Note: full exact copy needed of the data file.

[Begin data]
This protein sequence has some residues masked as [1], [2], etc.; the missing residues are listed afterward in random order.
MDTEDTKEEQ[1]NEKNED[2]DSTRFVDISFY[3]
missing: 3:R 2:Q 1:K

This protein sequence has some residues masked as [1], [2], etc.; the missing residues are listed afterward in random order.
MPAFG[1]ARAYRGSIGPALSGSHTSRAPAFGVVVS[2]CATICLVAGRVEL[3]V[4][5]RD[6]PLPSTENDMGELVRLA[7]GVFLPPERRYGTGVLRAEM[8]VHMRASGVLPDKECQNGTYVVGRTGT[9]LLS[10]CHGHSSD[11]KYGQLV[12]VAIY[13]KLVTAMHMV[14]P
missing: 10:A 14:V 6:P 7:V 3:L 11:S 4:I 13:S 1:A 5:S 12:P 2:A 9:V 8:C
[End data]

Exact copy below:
This protein sequence has some residues masked as [1], [2], etc.; the missing residues are listed afterward in random order.
MDTEDTKEEQ[1]NEKNED[2]DSTRFVDISFY[3]
missing: 3:R 2:Q 1:K

This protein sequence has some residues masked as [1], [2], etc.; the missing residues are listed afterward in random order.
MPAFG[1]ARAYRGSIGPALSGSHTSRAPAFGVVVS[2]CATICLVAGRVEL[3]V[4][5]RD[6]PLPSTENDMGELVRLA[7]GVFLPPERRYGTGVLRAEM[8]VHMRASGVLPDKECQNGTYVVGRTGT[9]LLS[10]CHGHSSD[11]KYGQLV[12]VAIY[13]KLVTAMHMV[14]P
missing: 10:A 14:V 6:P 7:V 3:L 11:S 4:I 13:S 1:A 5:S 12:P 2:A 9:V 8:C